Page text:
Employee expectations on how they will be treated at work have changed, so now is the time to look at your company culture and decide if it is showing the industry in its very best light, says Jane Sunley.
As if being closed for most of the past 15 months wasn't crisis enough, from every newspaper, trade publication and digital journal the headlines scream out – hospitality businesses are not able to recruit the talent they need. A lethal combination of Brexit and coronavirus has thrown an industry, which contributes 5% of UK GDP and employs 3.2 million people, into a tailspin. Hospitality has suffered labour shortages for decades and it now faces its toughest challenge yet.
It's a real positive that people in hospitality are stepping up the recruitment and ‘PR' efforts. However, unless this industry gets its act together and becomes a truly great place to work, all of the shiny new recruits that are attracted simply won't be retained. Existing employees are also recalibrating their aspirations to expect better or they'll walk too, as the recent open letter from mistreated Brewdog employees all too sadly shows.
What employees value
The data from The Caterer's annual Best Places to Work in Hospitality survey identified the criteria hospitality people value most highly and therefore seek in the workplace:
- Work-life balance
- A positive working environment
- Being paid on time
Post-pandemic, wellbeing and flexibility should surely be added to this list. In fact, according to workplace messaging service Slack, 56% of all UK businesses have improved their workplace culture to increase flexibility and improving wellbeing. Hospitality must follow suit.
Blueprint for success
But let's get being paid on time out of the way first. Does this mean that it's routine for people in hospitality not to be paid on time? If that's happening in your business, it's highly likely that someone is acting illegally. It's unfair, unacceptable and there's no excuse for not having a reliable system in place.
Respect, teamwork, work-life balance, a positive working environment, communication, wellbeing and flexibility all fall foul of what I call ‘initiativitis' – ticking a box instead of addressing deep-seated cultural issues that will make the good stuff become part of a company's DNA. An example of this would be a company introducing wellbeing solutions when addressing the attitudes of managers and the way people are expected to work would prevent many wellbeing issues occurring in the first place. I could give you great advice for all of these areas, but unless your culture is a positive one, with owners, leaders and managers wholeheartedly in support, you would be wasting your investment.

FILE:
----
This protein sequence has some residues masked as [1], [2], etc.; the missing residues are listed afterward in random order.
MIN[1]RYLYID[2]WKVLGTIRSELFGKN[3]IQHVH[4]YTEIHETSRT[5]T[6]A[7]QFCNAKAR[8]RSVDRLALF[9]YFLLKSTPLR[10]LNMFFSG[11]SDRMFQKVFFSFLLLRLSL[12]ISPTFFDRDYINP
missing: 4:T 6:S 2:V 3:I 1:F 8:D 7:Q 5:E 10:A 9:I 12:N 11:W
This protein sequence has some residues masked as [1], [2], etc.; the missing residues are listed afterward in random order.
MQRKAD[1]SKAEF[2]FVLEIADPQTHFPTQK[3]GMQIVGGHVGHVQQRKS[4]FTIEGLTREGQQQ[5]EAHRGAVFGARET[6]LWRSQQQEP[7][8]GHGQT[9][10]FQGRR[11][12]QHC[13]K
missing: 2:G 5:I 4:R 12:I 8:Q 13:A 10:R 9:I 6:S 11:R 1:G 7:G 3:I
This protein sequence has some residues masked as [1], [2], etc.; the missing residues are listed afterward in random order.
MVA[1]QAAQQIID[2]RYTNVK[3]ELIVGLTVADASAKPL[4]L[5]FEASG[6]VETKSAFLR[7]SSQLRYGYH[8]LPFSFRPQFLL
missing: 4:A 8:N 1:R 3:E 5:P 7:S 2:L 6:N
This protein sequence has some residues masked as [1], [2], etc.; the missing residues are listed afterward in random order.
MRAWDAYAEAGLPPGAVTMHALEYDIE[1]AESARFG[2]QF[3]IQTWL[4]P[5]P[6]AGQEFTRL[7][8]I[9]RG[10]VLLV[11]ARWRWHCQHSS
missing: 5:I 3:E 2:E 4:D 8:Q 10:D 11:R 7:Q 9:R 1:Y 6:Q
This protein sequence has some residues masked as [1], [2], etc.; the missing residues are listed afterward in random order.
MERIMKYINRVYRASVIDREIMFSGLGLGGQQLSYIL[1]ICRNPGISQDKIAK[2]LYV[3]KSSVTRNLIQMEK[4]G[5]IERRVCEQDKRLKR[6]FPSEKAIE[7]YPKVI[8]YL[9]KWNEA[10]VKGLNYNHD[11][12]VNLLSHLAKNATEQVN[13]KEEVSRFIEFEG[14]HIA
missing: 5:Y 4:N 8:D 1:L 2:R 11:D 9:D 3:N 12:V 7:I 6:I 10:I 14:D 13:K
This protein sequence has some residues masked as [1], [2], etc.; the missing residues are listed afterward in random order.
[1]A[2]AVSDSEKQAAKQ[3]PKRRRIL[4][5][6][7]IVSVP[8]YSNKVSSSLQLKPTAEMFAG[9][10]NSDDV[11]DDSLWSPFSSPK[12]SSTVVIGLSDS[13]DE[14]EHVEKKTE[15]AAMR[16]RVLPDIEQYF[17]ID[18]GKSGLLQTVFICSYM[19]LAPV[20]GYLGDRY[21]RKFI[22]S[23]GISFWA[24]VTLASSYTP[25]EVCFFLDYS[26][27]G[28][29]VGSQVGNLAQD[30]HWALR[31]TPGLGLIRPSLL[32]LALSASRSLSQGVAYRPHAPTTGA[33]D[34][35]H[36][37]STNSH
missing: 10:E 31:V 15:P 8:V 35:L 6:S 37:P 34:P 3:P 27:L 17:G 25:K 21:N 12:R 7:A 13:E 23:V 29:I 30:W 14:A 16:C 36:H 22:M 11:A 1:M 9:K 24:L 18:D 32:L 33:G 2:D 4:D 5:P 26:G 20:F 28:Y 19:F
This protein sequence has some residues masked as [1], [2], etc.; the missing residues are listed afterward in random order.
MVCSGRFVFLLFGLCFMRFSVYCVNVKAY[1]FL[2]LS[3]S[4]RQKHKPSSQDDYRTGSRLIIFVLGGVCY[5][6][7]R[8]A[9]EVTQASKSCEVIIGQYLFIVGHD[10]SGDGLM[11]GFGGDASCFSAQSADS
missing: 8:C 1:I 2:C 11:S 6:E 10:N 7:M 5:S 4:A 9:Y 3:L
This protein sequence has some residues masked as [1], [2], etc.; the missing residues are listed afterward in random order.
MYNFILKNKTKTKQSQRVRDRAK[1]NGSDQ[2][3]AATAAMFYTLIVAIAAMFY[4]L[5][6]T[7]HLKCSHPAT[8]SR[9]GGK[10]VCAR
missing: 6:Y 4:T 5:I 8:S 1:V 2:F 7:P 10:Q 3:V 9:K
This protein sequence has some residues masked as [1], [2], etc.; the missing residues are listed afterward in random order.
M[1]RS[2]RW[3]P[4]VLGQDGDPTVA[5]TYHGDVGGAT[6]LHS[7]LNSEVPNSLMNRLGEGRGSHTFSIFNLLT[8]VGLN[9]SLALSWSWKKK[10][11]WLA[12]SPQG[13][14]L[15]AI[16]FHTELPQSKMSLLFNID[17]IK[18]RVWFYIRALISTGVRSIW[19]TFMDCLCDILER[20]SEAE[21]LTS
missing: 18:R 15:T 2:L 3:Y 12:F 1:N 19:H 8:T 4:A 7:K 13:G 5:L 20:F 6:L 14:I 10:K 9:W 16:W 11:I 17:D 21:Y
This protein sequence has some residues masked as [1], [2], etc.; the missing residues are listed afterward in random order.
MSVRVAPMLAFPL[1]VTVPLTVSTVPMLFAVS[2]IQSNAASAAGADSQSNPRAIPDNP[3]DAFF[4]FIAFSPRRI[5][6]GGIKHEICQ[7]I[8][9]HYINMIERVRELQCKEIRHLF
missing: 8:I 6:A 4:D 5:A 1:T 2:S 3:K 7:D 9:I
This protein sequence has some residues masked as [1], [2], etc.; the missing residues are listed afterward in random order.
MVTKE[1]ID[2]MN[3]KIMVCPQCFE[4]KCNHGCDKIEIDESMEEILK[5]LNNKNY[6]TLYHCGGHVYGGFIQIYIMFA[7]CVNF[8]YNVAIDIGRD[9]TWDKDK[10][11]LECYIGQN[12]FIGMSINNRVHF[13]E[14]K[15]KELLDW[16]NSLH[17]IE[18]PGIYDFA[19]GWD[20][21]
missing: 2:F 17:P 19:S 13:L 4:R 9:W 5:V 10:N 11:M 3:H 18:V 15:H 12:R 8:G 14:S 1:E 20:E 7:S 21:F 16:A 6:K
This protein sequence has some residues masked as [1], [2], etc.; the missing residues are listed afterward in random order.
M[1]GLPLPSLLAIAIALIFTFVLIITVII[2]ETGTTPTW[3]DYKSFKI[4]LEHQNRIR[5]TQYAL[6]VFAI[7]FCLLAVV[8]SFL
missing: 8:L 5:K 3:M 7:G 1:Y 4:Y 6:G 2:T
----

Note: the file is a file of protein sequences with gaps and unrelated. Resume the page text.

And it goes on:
Where to start
- Culture: Work out what's positive and less so about the way things are done in your organisation. The only way to do this is to consult with your people. Then the hard work begins to define and embed your culture.
- Leadership: Ensure every leader is able to be a role model for your defined values and behaviours and is able to support, strengthen and develop your culture. Try the Purple Cubed website for a variety of blogs, podcasts and survey options.
- Pay: Review and address factors such as pay and conditions. Remember, however, that if you're getting everything else right, it becomes less about the money and more about working in a positive environment with purpose where the work is enjoyable, leaders are supportive, people can work towards their potential, the team are great, and people feel proud of the valuable and recognised contribution that they make.
- Tools We live in a digital world, so embrace the possibilities. Employees need more choice and control over when they work and their ability to shift-swap, and labour scheduling software makes this easy.
- Metrics Put simple yet powerful metrics in place so you know you're getting it right and picking up any anomalies quickly so they can be dealt with before they erode your culture.
Only then can you shout about what a great employer you are, and people will believe it.
Jane Sunley is the chief executive and founder of Purple Cubed
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